Allan Kaprow: YARD 1961/2014

Friday 4 July – Sunday 31 August, The Calder

The Hepworth Wakefield presents the first reinvention of Allan Kaprow's iconic environment YARD in the UK, featuring a series of interventions by Koo Jeong-A, Nicola Conibere, Janine Harrington, Rie Nakajima, Rivane Neuenschwander, Robbie Synge and David Toop.

YARD was first realised by artist Allan Kaprow (USA, 1927 – 2006) in 1961 in the open-air sculpture garden behind the Martha Jackson Gallery in New York as part of the group exhibition Environments, Situations, Spaces. Five existing sculptures in the courtyard, including works by Barbara Hepworth and Alberto Giacometti, were wrapped in protective tar paper before Kaprow filled the space with hundreds of car tyres. Dispersed in no particular order, Kaprow encouraged visitors to walk on, climb, rearrange and interact with them. 

Kaprow originally trained as a painter. However in the mid-1950s, after studying with John Cage at the pioneering interdisciplinary Black Mountain College in North Carolina, he moved away from producing autonomous art objects and began conceiving live events and environmental works that incorporated painting, installation, music, dance and everyday activities. Coining the term ‘Happening’ in 1958 to describe these events, though he later preferred the word ‘activities’, Kaprow envisaged them as ‘something spontaneous, something that just happens to happen’. They were designed to disrupt the relationship between artist, art work and audience, and cast everyday life as the primary subject matter of his art.

YARD is one of Kaprow’s earliest Environments, conceived by the artist as a transient, temporary work that invites public participation. Like most of his works, YARD was also conceived with the possibility of being re-staged, both by Kaprow himself during his lifetime, and also by others. Kaprow described all subsequent manifestations as 'reinventions', with an emphasis on reinterpreting the original idea rather than remaking as a direct copy. YARD has been re-invented over 23 times, though unlike many of his activities or environments, there are no definitive instructions, only hand-written notes and images of previous versions, allowing the work to be re-conceived each time it is presented.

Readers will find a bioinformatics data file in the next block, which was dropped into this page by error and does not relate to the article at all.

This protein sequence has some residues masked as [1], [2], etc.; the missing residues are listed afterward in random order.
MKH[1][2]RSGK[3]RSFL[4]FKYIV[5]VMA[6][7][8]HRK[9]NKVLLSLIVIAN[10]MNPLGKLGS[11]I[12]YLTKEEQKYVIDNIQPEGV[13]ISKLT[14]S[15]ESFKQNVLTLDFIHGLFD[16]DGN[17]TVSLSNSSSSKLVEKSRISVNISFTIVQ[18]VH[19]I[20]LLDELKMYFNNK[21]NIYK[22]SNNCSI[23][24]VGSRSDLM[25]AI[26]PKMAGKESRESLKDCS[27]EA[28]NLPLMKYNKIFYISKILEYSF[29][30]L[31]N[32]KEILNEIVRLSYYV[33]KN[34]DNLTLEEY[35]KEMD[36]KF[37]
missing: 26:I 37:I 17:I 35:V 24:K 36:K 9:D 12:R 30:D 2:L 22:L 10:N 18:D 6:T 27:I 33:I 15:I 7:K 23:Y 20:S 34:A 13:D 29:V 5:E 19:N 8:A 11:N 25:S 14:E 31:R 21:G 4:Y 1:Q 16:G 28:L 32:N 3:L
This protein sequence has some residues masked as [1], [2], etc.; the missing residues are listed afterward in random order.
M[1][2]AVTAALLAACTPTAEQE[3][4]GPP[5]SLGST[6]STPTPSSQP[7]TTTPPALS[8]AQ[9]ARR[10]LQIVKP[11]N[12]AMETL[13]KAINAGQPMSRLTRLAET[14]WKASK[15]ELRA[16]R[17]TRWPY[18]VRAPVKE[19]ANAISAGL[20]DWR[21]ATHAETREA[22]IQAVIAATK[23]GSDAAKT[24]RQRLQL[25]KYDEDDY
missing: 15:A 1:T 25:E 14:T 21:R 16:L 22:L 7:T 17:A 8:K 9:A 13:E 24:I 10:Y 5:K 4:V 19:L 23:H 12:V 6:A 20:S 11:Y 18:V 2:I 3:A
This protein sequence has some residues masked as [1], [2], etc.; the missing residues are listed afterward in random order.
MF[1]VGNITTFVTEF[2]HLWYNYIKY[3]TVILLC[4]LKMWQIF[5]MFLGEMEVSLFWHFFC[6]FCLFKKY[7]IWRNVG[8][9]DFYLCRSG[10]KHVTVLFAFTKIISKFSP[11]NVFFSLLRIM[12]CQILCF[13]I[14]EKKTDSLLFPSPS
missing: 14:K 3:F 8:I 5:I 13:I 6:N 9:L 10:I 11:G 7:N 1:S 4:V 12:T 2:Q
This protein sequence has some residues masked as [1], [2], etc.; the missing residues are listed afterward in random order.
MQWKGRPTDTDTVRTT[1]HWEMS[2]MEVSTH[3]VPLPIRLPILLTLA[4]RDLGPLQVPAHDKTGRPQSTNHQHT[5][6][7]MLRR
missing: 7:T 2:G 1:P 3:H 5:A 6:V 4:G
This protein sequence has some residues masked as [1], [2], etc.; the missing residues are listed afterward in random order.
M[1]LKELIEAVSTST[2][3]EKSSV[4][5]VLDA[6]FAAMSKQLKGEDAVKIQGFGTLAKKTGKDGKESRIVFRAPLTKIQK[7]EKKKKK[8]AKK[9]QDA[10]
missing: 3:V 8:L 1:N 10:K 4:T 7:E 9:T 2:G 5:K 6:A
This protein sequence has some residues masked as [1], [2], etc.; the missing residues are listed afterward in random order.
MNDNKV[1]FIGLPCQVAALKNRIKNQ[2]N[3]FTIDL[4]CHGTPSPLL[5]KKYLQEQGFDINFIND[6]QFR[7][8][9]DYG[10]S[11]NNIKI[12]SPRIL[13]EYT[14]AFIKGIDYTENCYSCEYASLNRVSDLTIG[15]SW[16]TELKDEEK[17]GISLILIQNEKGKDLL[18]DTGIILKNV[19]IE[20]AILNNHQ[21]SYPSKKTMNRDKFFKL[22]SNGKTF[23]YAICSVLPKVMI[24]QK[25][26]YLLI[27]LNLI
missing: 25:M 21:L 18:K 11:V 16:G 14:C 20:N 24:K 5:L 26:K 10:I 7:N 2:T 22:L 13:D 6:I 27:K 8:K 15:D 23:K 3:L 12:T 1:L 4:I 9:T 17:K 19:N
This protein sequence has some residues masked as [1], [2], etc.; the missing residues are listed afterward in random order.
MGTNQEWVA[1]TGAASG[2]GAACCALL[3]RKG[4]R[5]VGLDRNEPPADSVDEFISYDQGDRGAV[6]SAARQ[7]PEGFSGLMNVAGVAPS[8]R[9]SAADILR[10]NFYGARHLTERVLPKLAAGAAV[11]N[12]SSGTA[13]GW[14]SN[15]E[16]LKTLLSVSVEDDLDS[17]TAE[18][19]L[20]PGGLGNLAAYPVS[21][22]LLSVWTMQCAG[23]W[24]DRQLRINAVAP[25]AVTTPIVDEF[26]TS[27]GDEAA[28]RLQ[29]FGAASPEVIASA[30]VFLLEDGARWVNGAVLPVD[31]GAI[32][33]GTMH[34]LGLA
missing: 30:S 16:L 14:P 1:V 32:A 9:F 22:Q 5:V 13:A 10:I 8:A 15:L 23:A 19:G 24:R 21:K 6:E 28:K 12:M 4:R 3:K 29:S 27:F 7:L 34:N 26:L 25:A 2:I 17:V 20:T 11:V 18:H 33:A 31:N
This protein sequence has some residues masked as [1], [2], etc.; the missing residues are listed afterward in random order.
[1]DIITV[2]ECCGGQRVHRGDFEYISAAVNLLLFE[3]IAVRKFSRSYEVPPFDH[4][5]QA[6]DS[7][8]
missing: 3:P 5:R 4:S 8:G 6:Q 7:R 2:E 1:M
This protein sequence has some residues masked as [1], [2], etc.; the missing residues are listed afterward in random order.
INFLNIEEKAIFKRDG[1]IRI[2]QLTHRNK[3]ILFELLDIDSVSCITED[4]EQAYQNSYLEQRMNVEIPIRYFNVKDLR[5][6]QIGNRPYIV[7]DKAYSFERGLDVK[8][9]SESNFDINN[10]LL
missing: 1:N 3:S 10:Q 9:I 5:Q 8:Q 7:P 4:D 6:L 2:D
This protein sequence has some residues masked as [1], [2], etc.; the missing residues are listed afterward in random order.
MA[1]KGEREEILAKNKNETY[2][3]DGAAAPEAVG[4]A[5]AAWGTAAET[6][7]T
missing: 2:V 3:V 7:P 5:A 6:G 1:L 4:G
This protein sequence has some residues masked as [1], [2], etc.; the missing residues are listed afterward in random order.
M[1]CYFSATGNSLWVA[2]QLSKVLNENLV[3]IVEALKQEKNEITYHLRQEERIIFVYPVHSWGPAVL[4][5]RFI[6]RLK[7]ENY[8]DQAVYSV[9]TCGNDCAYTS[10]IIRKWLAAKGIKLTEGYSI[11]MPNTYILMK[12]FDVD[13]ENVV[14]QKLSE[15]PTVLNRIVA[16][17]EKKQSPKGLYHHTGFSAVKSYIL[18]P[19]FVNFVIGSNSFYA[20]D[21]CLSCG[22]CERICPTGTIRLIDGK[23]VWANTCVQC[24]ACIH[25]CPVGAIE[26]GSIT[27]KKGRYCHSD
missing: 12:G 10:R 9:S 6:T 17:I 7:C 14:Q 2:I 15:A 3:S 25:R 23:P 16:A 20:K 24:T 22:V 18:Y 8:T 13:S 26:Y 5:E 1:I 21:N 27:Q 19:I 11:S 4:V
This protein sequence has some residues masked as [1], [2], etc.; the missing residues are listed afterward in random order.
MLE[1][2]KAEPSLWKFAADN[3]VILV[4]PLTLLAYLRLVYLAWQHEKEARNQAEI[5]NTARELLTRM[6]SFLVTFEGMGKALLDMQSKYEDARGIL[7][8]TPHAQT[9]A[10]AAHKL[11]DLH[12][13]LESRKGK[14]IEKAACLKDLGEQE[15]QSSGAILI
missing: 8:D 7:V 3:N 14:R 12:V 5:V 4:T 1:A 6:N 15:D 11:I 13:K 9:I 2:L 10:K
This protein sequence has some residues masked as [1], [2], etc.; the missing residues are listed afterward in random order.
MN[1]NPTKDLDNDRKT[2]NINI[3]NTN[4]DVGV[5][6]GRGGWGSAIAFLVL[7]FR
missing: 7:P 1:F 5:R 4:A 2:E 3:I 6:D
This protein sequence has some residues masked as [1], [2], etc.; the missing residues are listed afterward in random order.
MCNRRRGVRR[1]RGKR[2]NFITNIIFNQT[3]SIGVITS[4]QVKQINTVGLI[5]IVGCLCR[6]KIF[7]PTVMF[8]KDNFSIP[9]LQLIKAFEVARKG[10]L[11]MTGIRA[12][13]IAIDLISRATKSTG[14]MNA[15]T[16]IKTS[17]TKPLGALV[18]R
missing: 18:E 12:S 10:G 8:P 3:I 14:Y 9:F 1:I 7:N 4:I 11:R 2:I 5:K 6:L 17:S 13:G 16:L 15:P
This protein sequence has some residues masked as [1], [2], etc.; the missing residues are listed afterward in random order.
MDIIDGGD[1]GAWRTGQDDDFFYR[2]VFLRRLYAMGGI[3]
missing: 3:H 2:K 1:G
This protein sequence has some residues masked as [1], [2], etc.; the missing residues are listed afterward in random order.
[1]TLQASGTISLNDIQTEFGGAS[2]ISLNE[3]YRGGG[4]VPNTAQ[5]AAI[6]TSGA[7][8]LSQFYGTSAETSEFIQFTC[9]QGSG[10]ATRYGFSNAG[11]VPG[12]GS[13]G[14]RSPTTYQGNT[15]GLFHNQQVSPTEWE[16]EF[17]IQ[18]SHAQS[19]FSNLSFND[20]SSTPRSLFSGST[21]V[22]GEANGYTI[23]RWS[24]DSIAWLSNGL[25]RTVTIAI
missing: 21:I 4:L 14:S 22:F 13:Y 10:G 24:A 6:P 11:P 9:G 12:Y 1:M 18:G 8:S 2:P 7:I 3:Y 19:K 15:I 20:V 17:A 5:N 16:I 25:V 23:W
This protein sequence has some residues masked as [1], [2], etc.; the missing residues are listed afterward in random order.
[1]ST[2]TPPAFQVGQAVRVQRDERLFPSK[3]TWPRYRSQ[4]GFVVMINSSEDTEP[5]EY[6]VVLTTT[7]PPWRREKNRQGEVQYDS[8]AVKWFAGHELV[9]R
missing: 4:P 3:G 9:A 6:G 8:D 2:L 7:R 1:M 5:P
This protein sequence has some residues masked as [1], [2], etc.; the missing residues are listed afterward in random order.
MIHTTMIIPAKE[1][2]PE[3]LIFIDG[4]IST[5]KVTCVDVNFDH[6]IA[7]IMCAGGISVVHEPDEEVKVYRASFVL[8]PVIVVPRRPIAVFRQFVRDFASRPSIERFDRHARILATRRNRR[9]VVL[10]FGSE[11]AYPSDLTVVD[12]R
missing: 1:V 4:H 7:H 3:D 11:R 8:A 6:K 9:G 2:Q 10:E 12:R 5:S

For YARD 1961/2014 at The Calder, artists Koo Jeong-A and Rivane Neuenschwander, dance artists Nicola Conibere, Janine Harrington and Robbie Synge, and musicians David Toop and Rie Nakajima have been invited to present temporary performative and physical interventions within the environment.

The interventions will each examine the formal characteristics of YARD as well as the social and political dynamics embedded in the work, while always allowing visitors to engage with the installation as they please. Remnants of each intervention will accumulate in the space as YARD progresses, adding to the materials that visitors are encouraged to use.


4 – 13 July: Koo Jeong-A

17 July, 12 – 8.30pm: Robbie Synge

22 July – 10 August: Rivane Neuenschwander

16 August, 12 – 4.30pm: Janine Harrington

23 August, 12 ­– 4.30pm: Nicola Conibere

31 August, 2 – 4pm: David Toop and Rie Nakajima

With thanks to Tamara Bloomberg and the Allan Kaprow Estate, Siobhan Davies Dance and Kate Coyne, Pennine Tyres Ltd. and Dunlop Aircraft Tyres Limited and Machine Shop.

Allan Kaprow: YARD 1961/2014 will be installed in The Calder, The Hepworth Wakefield's new contemporary art space located in a 19th century mill next to the main building. 

The Calder is open 12 – 4.30pm Tuesday – Sunday. Closed Mondays except for bank holidays and during local school holidays. Open until 8.30pm on the third Thursday of the month and for Wakefield ArtWalk. 

Visitors to YARD at The Calder are invited to engage with the installation, moving and rearranging the tyres but in the interests of safety will be asked to read and adhere with safety guidelines. If you plan to interact with the work during your visit we advise that old clothes (that you don’t mind getting dirty) and suitable footwear (no heels or open toed shoes) are worn.

Free admission. 

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